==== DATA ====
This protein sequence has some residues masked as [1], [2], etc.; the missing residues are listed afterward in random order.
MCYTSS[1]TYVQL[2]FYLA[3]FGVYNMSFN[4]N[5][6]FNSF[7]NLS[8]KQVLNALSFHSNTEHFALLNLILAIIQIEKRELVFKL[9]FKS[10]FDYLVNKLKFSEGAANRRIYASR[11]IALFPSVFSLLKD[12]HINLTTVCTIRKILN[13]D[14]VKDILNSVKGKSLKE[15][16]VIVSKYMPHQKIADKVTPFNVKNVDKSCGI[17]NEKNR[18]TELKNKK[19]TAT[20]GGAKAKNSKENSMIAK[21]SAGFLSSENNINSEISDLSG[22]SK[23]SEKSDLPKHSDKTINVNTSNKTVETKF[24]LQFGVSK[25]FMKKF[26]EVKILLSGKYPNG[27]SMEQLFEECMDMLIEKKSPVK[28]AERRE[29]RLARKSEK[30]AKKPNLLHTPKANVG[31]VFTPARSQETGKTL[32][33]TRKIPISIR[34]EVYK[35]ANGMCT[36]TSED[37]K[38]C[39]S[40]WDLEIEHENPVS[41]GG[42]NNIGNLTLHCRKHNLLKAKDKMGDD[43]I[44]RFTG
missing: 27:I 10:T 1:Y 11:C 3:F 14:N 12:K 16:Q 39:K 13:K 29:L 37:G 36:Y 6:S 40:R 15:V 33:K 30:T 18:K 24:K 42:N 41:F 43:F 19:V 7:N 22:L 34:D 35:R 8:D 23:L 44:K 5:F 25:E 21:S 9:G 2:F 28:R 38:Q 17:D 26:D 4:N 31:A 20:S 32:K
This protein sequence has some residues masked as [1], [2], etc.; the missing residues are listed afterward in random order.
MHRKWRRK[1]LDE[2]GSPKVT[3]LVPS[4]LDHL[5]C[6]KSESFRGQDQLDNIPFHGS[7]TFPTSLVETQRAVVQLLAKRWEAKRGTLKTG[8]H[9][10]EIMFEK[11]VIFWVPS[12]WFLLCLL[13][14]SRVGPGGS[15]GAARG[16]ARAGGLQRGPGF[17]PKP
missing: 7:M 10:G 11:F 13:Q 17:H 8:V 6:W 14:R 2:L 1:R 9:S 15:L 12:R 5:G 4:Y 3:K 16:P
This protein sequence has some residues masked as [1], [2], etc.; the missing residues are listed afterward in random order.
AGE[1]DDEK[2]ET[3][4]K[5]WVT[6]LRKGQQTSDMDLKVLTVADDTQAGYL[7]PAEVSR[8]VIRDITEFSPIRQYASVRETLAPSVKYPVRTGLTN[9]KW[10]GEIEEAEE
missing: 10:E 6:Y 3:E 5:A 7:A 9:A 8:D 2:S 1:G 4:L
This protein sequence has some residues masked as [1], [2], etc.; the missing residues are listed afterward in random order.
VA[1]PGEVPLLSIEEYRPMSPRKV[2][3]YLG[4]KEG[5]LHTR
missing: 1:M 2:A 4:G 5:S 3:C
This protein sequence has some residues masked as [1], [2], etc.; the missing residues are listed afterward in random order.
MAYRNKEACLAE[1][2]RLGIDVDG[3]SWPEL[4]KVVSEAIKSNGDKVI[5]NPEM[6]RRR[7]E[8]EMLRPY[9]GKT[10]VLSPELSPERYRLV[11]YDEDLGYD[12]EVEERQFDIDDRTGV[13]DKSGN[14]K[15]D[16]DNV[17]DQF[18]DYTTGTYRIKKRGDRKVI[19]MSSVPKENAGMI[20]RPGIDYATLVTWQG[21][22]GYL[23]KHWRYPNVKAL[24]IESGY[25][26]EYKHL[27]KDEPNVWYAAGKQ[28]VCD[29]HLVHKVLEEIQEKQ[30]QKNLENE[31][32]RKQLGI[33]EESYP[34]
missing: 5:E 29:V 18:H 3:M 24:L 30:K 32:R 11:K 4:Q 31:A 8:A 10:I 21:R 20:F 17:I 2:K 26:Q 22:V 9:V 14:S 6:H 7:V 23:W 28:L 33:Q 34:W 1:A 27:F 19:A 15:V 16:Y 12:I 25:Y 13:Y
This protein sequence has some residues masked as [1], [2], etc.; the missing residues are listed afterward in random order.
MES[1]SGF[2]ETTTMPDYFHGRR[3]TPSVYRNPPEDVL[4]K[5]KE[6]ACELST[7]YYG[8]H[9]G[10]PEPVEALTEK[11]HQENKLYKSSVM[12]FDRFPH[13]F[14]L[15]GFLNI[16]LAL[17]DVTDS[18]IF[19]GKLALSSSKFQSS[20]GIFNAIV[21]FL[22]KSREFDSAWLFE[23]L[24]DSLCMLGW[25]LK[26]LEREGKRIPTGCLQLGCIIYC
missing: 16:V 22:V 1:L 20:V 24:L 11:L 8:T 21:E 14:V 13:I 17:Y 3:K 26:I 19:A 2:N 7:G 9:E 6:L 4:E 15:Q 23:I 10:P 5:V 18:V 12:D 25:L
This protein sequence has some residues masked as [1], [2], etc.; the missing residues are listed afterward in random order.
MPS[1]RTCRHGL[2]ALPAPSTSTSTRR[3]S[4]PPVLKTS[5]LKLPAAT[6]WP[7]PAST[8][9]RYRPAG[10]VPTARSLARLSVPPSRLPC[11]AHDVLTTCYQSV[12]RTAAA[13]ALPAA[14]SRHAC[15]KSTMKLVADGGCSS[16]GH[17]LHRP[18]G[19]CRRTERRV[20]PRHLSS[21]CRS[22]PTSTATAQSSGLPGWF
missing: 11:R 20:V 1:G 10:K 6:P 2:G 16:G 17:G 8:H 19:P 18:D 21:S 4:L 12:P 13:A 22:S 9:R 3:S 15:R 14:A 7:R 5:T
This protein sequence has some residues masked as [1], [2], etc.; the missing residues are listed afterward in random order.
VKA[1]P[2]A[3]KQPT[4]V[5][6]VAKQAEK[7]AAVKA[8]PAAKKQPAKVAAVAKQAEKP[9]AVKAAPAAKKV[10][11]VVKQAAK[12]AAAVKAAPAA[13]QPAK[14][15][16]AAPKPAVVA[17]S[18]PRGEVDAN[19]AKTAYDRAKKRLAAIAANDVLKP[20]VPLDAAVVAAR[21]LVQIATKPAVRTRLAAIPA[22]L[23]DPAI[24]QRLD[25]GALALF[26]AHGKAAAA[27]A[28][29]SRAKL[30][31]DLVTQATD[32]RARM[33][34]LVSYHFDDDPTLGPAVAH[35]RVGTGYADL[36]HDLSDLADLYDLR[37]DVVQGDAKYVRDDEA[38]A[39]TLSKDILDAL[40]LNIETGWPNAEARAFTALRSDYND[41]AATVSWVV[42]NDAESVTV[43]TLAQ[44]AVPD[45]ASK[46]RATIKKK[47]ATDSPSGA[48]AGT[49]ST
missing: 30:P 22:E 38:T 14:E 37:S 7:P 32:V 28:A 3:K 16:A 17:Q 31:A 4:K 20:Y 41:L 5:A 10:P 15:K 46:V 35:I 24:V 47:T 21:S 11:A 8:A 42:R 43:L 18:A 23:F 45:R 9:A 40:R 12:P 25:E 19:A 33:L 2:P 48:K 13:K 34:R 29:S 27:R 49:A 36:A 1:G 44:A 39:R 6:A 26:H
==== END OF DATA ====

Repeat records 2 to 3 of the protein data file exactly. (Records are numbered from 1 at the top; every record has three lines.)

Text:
This protein sequence has some residues masked as [1], [2], etc.; the missing residues are listed afterward in random order.
MHRKWRRK[1]LDE[2]GSPKVT[3]LVPS[4]LDHL[5]C[6]KSESFRGQDQLDNIPFHGS[7]TFPTSLVETQRAVVQLLAKRWEAKRGTLKTG[8]H[9][10]EIMFEK[11]VIFWVPS[12]WFLLCLL[13][14]SRVGPGGS[15]GAARG[16]ARAGGLQRGPGF[17]PKP
missing: 7:M 10:G 11:F 13:Q 17:H 8:V 6:W 14:R 2:L 1:R 9:S 15:L 12:R 5:G 4:Y 3:K 16:P
This protein sequence has some residues masked as [1], [2], etc.; the missing residues are listed afterward in random order.
AGE[1]DDEK[2]ET[3][4]K[5]WVT[6]LRKGQQTSDMDLKVLTVADDTQAGYL[7]PAEVSR[8]VIRDITEFSPIRQYASVRETLAPSVKYPVRTGLTN[9]KW[10]GEIEEAEE
missing: 10:E 6:Y 3:E 5:A 7:A 9:A 8:D 2:S 1:G 4:L